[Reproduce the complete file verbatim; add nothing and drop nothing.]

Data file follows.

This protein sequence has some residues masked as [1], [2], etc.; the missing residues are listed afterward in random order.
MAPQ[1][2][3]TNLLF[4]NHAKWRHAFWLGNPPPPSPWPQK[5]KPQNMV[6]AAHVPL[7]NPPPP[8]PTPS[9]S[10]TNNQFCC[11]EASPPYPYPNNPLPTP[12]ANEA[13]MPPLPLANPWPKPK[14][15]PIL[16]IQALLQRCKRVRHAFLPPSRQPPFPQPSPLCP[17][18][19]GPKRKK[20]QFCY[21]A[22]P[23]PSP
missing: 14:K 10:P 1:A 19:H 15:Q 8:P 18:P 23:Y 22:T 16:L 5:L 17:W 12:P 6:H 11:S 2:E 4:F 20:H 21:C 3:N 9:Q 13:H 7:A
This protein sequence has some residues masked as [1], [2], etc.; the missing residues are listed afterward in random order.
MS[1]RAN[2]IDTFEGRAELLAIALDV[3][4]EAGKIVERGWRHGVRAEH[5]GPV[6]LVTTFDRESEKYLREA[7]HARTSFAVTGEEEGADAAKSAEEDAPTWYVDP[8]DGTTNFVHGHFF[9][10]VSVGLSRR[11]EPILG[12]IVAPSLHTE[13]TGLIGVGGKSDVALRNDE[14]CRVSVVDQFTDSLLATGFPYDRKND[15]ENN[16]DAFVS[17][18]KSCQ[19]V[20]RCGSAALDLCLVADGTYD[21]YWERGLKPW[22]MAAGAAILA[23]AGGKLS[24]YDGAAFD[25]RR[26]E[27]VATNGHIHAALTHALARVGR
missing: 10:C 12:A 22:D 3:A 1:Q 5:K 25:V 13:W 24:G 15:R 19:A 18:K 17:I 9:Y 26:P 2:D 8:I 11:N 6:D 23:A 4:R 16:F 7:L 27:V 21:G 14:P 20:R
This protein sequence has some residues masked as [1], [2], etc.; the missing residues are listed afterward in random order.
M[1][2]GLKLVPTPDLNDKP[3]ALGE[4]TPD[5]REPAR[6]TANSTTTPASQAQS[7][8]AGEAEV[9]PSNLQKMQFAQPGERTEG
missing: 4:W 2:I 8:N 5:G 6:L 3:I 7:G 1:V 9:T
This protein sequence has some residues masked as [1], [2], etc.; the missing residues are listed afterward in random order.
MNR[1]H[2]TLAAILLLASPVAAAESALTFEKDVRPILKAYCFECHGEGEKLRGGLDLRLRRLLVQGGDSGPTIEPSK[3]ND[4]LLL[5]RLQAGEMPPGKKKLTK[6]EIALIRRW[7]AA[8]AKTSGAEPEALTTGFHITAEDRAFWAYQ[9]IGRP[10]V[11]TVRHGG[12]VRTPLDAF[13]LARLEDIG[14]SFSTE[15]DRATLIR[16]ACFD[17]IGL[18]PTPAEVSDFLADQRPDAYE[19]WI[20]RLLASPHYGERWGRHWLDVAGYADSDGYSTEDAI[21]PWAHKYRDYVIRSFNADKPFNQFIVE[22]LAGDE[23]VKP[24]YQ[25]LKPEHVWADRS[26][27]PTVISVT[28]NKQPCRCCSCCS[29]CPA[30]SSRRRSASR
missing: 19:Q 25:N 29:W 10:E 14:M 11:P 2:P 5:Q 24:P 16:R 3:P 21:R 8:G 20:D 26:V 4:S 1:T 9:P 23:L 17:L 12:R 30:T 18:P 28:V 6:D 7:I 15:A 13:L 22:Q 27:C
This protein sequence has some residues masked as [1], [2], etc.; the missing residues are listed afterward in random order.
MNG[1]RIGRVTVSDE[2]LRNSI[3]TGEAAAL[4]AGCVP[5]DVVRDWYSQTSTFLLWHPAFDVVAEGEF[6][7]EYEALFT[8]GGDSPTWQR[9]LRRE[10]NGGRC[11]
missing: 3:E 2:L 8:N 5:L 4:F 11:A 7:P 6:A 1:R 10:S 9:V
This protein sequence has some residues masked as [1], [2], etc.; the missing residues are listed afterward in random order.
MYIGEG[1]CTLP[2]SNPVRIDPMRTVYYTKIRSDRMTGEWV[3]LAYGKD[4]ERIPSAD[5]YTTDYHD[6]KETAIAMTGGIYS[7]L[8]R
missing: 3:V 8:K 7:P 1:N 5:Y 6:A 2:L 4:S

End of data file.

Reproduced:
This protein sequence has some residues masked as [1], [2], etc.; the missing residues are listed afterward in random order.
MAPQ[1][2][3]TNLLF[4]NHAKWRHAFWLGNPPPPSPWPQK[5]KPQNMV[6]AAHVPL[7]NPPPP[8]PTPS[9]S[10]TNNQFCC[11]EASPPYPYPNNPLPTP[12]ANEA[13]MPPLPLANPWPKPK[14][15]PIL[16]IQALLQRCKRVRHAFLPPSRQPPFPQPSPLCP[17][18][19]GPKRKK[20]QFCY[21]A[22]P[23]PSP
missing: 14:K 10:P 1:A 19:H 15:Q 8:P 18:P 23:Y 22:T 16:L 5:L 17:W 12:P 6:H 11:S 2:E 4:F 20:H 21:C 3:N 9:Q 13:H 7:A
This protein sequence has some residues masked as [1], [2], etc.; the missing residues are listed afterward in random order.
MS[1]RAN[2]IDTFEGRAELLAIALDV[3][4]EAGKIVERGWRHGVRAEH[5]GPV[6]LVTTFDRESEKYLREA[7]HARTSFAVTGEEEGADAAKSAEEDAPTWYVDP[8]DGTTNFVHGHFF[9][10]VSVGLSRR[11]EPILG[12]IVAPSLHTE[13]TGLIGVGGKSDVALRNDE[14]CRVSVVDQFTDSLLATGFPYDRKND[15]ENN[16]DAFVS[17][18]KSCQ[19]V[20]RCGSAALDLCLVADGTYD[21]YWERGLKPW[22]MAAGAAILA[23]AGGKLS[24]YDGAAFD[25]RR[26]E[27]VATNGHIHAALTHALARVGR
missing: 10:C 12:A 22:D 3:A 1:Q 5:K 25:V 13:W 24:G 15:R 19:A 18:K 17:I 9:Y 26:P 2:D 8:I 11:N 6:D 23:A 4:R 16:F 7:L 27:V 21:G 14:P 20:R
This protein sequence has some residues masked as [1], [2], etc.; the missing residues are listed afterward in random order.
M[1][2]GLKLVPTPDLNDKP[3]ALGE[4]TPD[5]REPAR[6]TANSTTTPASQAQS[7][8]AGEAEV[9]PSNLQKMQFAQPGERTEG
missing: 4:W 2:I 8:N 5:G 6:L 3:I 7:G 1:V 9:T
This protein sequence has some residues masked as [1], [2], etc.; the missing residues are listed afterward in random order.
MNR[1]H[2]TLAAILLLASPVAAAESALTFEKDVRPILKAYCFECHGEGEKLRGGLDLRLRRLLVQGGDSGPTIEPSK[3]ND[4]LLL[5]RLQAGEMPPGKKKLTK[6]EIALIRRW[7]AA[8]AKTSGAEPEALTTGFHITAEDRAFWAYQ[9]IGRP[10]V[11]TVRHGG[12]VRTPLDAF[13]LARLEDIG[14]SFSTE[15]DRATLIR[16]ACFD[17]IGL[18]PTPAEVSDFLADQRPDAYE[19]WI[20]RLLASPHYGERWGRHWLDVAGYADSDGYSTEDAI[21]PWAHKYRDYVIRSFNADKPFNQFIVE[22]LAGDE[23]VKP[24]YQ[25]LKPEHVWADRS[26][27]PTVISVT[28]NKQPCRCCSCCS[29]CPA[30]SSRRRSASR
missing: 19:Q 25:N 29:W 10:E 14:M 11:P 2:P 5:Q 24:P 16:R 3:P 21:R 8:G 20:D 26:V 4:S 1:T 9:P 23:L 17:L 12:R 30:T 18:P 28:V 6:D 7:I 15:A 13:L 22:Q 27:C
This protein sequence has some residues masked as [1], [2], etc.; the missing residues are listed afterward in random order.
MNG[1]RIGRVTVSDE[2]LRNSI[3]TGEAAAL[4]AGCVP[5]DVVRDWYSQTSTFLLWHPAFDVVAEGEF[6][7]EYEALFT[8]GGDSPTWQR[9]LRRE[10]NGGRC[11]
missing: 3:E 2:L 8:N 5:L 4:F 11:A 7:P 6:A 1:R 10:S 9:V
This protein sequence has some residues masked as [1], [2], etc.; the missing residues are listed afterward in random order.
MYIGEG[1]CTLP[2]SNPVRIDPMRTVYYTKIRSDRMTGEWV[3]LAYGKD[4]ERIPSAD[5]YTTDYHD[6]KETAIAMTGGIYS[7]L[8]R
missing: 3:V 8:K 7:P 1:N 5:Y 6:A 2:L 4:S